London Film Festival Review: Broken

Adapted from a maudlin novel by Daniel Clay, theatre director Rufus Norris’ first feature length film, Broken, is a mixed bag. Told from the perspective of a young girl, Skunk (Eloise Laurence, making a strong debut), the story is set almost entirely in her family’s small cul-de-sac in a leafy, comfortably middle-class suburb of north London.

After Rick Buckley, her mentally handicapped neighbour is falsely accused of rape by trouble-maker Susan Oswald, the beating that Susan’s father gives to Rick starts off a chain of events that force Skunk to grow up faster than she thought possible. Not only does she struggle to comprehend Rick’s terrified retreat from the outside world after the attack, but her family life is thrown into disarray when Skunk’s nanny breaks up with her boyfriend, Mike (Cillian Murphy), and takes up with her father (Tim Roth). A further accusation from Susan that implicates both Skunk’s brother and Mike leads to a denouement of unexpected proportions.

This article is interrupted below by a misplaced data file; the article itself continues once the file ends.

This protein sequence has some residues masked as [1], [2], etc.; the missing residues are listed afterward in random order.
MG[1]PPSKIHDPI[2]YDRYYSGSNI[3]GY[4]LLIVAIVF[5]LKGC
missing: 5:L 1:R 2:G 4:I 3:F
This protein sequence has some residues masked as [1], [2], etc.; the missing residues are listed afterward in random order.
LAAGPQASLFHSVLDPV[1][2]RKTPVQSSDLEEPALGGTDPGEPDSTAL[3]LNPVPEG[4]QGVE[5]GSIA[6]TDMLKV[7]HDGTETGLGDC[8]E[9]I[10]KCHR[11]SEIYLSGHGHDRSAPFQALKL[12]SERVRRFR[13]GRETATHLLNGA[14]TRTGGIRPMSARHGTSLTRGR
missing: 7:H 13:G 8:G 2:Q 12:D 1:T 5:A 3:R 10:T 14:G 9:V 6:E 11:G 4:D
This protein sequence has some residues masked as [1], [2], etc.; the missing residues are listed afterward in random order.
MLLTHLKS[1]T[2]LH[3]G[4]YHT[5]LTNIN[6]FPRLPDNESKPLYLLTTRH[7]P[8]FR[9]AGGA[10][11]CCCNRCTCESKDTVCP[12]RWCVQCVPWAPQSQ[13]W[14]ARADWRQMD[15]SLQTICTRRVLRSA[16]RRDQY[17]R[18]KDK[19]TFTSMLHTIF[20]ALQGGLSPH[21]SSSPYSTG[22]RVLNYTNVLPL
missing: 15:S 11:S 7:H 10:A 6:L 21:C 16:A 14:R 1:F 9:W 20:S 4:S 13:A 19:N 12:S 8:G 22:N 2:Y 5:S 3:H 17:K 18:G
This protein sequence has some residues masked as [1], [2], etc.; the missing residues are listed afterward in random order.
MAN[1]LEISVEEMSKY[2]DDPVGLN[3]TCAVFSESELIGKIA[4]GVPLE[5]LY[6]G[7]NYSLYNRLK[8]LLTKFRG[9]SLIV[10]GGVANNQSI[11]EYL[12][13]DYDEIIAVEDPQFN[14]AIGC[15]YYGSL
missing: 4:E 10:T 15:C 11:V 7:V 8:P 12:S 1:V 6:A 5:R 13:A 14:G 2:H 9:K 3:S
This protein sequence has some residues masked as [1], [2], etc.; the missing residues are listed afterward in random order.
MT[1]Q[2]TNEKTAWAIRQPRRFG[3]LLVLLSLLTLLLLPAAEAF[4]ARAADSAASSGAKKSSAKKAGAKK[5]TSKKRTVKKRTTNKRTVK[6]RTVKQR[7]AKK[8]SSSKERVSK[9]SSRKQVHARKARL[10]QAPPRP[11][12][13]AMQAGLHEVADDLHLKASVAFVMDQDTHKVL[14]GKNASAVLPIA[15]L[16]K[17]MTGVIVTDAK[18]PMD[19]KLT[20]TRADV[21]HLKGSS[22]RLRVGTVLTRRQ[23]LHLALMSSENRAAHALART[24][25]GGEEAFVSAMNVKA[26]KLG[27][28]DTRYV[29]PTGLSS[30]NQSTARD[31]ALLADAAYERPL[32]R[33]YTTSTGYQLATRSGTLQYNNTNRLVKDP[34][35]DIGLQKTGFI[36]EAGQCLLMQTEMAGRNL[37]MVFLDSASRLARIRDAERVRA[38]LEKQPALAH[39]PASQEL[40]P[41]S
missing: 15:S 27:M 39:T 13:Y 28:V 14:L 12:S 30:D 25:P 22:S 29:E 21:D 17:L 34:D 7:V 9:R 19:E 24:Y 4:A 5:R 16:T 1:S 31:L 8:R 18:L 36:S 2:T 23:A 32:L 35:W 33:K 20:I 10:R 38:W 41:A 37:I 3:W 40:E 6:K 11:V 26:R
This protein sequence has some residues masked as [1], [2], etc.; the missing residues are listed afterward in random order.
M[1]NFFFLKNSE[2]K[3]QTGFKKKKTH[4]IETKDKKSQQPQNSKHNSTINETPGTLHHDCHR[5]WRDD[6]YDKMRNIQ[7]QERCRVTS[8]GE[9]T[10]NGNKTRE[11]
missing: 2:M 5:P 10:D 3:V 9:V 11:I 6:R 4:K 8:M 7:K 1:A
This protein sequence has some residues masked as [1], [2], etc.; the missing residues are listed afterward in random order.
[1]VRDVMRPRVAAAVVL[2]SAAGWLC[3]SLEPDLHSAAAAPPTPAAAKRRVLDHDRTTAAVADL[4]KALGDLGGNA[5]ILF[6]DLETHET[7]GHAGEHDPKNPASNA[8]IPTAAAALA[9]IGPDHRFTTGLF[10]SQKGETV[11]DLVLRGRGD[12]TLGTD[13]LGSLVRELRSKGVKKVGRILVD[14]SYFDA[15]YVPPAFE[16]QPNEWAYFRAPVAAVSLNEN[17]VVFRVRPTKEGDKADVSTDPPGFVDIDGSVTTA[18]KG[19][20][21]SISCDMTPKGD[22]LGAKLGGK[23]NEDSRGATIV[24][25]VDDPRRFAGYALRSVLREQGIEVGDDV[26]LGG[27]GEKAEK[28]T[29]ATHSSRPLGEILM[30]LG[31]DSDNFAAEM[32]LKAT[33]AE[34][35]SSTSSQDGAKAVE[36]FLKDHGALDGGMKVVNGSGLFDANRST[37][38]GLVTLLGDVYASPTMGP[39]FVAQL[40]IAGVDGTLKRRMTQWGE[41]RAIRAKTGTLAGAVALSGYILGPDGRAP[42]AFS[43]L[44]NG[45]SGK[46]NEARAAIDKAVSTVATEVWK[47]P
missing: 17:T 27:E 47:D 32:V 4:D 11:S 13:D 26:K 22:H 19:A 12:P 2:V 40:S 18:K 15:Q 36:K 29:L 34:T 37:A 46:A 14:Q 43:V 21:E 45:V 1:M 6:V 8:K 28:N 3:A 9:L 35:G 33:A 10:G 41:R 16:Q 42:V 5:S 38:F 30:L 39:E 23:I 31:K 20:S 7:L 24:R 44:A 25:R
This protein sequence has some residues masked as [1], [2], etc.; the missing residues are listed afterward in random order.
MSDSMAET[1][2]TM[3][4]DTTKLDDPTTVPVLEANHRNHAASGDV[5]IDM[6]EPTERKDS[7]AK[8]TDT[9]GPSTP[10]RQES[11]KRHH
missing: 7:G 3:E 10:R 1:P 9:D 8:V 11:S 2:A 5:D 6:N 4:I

Norris’ thoughtful direction and the unforced performances he gets from his young cast are the main draws here, adding a poetic dimension to the increasingly lurid events onscreen. Mark O’Rowe’s (Boy A) screenplay flounders in its depiction of class, the Oswalds appearing as cartoonish stereotypes existing to breed ill feeling in the otherwise complacent middle classes. There’s sensitivity and humour in some of Broken’s smaller story threads, especially Skunk’s tentative, innocent romance with a local boy, but much of this is ditched in favour of a finale that layers on the horrors to such an extent that it pushes up against Grand Guignol. It’s emotional, sure, but perhaps a little restraint would have made the story that bit more powerful.

Broken airs as part of the London Film Festival on 14 October at Odeon West End, 15 October at Vue West End and 20 October at Screen on the Green. Tickets are available from the BFI website.

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  • cilly filly

    Keen on cill’s acting so went to see this today for him if I honest. He only has a smallish part but as usual plays it with great sensitivity. The film is totally absorbing, a bit mike leigh-ish (and can see the boy A feel as well) – a bit incredible as far as the story itself goes and some of the characters are stereotypes. Also couldn’t see why the school in question was quite so unmonitored! Still, artistically very accomplished, realistically a bit rum.